Plaintiff’s claims arise out of events that occurred at a July 10, 2018 meeting of the General Tribal Council of the Oneida Nation held at the Radisson Hotel. Plaintiff is a 77-year-old elder of the Oneida Nation. She alleges that the Oneida Nation police officers violated her right to free speech and the Indian Civil Rights Act (ICRA), 25 U.S.C. § 1302, when they prevented her from talking at the meeting, physically removed her from the meeting, and issued her a citation for trespassing. She claims that Defendants, in their official capacities, effect a law enforcement service agreement with the Oneida Police Department, which makes Defendants responsible for Oneida Nation police officer misconduct. Thus, she asserts Defendants also violated her right to free speech and the ICRA.

Plaintiff claims that she was prevented from speaking at the Oneida Nation General Tribal Council Meeting in violation of her right to free speech and the ICRA, she was removed from the meeting, and she suffered an injury when she was issued a trespass citation. Any alleged injury Plaintiff suffered is not “fairly traceable” to Defendants, as they were not present at the meeting, did not take any action against her at the meeting, and did not issue the citation or detain her. Plaintiff suggests that, as a result of the law enforcement services agreement between Brown County and the Oneida Nation, Defendants are responsible and liable for the conduct of the Oneida Nation police officers as their supervisors. But the conduct of tribal meetings on tribal land is a matter for tribal determination. Plaintiff’s claims are merely “generalized grievances about the conduct of government,” which are insufficient to confer standing. Vos, 966 F.3d at 585. Therefore, Plaintiff lacks standing to assert her claims against Defendants.

In addition, Plaintiff’s complaint fails to state a claim upon which relief can be granted. Plaintiff asserts a claim against Defendants under the ICRA. The ICRA imposes “certain restrictions upon tribal governments similar, but not identical, to those contained in the Bill of Rights and Fourteenth Amendment.” Santa Clara Pueblo v. Martinez, 436 U.S. 49, 57 (1978). Because the ICRA only imposes obligations on tribal governments, Brown County is not bound by the Act. Plaintiff’s claim under the ICRA is not cognizable and therefore must be dismissed.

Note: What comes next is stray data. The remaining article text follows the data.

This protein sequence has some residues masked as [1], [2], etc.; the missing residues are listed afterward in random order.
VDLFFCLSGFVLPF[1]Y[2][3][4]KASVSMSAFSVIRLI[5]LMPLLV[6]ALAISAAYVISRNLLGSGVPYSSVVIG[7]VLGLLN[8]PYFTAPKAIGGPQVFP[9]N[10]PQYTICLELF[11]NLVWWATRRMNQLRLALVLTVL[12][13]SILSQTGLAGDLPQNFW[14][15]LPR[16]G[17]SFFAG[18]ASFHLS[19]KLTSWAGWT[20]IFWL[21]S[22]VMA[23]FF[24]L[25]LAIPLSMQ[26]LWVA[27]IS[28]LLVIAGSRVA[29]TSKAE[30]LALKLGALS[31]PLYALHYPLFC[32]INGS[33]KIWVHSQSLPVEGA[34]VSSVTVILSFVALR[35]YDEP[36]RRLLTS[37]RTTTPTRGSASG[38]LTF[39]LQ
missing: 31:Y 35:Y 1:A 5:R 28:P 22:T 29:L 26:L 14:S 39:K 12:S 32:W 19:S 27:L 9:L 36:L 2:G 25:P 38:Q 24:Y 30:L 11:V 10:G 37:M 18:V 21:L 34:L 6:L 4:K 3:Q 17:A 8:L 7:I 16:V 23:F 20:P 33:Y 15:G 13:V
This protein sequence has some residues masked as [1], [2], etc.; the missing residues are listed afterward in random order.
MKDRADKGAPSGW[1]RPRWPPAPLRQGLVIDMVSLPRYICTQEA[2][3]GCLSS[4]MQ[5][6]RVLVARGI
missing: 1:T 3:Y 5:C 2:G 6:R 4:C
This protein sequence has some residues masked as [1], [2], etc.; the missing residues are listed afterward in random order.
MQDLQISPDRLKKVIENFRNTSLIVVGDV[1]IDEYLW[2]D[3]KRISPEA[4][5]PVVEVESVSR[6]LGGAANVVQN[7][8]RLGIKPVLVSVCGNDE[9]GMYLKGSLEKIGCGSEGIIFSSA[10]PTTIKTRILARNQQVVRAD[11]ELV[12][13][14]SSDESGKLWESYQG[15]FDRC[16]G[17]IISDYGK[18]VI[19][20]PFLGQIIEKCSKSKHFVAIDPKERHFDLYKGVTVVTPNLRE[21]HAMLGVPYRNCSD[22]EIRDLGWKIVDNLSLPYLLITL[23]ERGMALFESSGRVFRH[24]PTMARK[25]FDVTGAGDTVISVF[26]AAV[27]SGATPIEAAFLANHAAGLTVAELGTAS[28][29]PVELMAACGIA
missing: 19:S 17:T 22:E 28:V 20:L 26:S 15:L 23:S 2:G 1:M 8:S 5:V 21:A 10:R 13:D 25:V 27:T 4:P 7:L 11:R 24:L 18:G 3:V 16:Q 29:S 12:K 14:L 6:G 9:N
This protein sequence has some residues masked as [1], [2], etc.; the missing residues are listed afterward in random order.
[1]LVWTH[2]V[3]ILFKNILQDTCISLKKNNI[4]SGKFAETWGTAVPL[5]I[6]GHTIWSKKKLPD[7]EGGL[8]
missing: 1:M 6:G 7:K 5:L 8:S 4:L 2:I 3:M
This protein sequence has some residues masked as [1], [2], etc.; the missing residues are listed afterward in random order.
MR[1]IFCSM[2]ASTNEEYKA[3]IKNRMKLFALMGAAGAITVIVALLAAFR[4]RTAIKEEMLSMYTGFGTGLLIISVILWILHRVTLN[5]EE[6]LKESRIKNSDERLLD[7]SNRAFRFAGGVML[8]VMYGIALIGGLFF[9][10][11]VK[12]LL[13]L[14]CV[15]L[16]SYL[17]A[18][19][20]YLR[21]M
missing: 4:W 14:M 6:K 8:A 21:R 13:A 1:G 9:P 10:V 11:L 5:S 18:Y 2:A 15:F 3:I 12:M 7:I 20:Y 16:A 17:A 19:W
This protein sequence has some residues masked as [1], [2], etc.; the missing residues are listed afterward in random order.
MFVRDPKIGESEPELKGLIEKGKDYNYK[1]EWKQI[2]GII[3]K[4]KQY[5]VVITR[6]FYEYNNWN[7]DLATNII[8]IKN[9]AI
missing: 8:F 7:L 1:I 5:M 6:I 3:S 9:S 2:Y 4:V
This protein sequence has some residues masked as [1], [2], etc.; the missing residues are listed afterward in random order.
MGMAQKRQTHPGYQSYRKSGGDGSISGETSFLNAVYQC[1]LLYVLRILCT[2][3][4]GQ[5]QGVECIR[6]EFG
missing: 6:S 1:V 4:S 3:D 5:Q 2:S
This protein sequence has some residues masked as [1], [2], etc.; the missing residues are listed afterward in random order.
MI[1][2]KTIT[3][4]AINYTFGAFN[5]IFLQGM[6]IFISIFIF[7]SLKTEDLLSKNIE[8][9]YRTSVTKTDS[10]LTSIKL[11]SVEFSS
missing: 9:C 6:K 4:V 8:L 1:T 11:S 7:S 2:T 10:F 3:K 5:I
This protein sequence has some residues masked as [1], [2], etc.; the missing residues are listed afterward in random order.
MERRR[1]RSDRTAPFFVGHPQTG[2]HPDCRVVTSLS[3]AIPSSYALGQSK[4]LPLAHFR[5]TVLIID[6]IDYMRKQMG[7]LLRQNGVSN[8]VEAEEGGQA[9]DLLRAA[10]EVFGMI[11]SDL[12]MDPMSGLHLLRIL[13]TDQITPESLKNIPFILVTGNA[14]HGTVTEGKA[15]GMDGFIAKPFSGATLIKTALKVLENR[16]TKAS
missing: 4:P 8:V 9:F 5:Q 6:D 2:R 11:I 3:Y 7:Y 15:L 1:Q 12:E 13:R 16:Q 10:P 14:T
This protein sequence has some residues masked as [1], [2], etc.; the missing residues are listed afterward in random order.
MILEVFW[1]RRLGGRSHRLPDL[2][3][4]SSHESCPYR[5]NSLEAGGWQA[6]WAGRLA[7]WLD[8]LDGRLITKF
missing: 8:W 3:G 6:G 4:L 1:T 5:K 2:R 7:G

Plaintiff has also failed to state a claim under 42 U.S.C. § 1983. Plaintiff asserts that Defendants are liable for the conduct of the Oneida Nation police officers under a theory of respondeat superior. Section 1983 does not recognize respondeat superior liability, however. Polk Cty. v. Dodson, 454 U.S. 312, 325 (1981). Instead, section 1983 creates a cause of action based upon personal liability and predicated upon fault. Plaintiff has not alleged that Defendants had any personal involvement in her removal from the General Tribal Council Meeting or the issuance of the citation. Plaintiff has also failed to state a claim under Monell v. Department of Social Services, 436 U.S. 658 (1978). A Monell claim requires allegations that the defendant acted pursuant to an unconstitutional custom, policy, or practice. Id. at 691. In this case, Plaintiff has failed to set forth any allegations of an alleged policy, practice, or custom that caused her alleged unconstitutional deprivation. For these reasons as well, Plaintiff’s claims must be dismissed.

IT IS THEREFORE ORDERED that Defendants’ motion for judgment on the pleadings (Dkt. No. 18) is GRANTED.

IT IS FURTHER ORDERED that this case is DISMISSED with prejudice. The Clerk is directed to enter judgment accordingly.

All Citations
Slip Copy, 2020 WL 6119403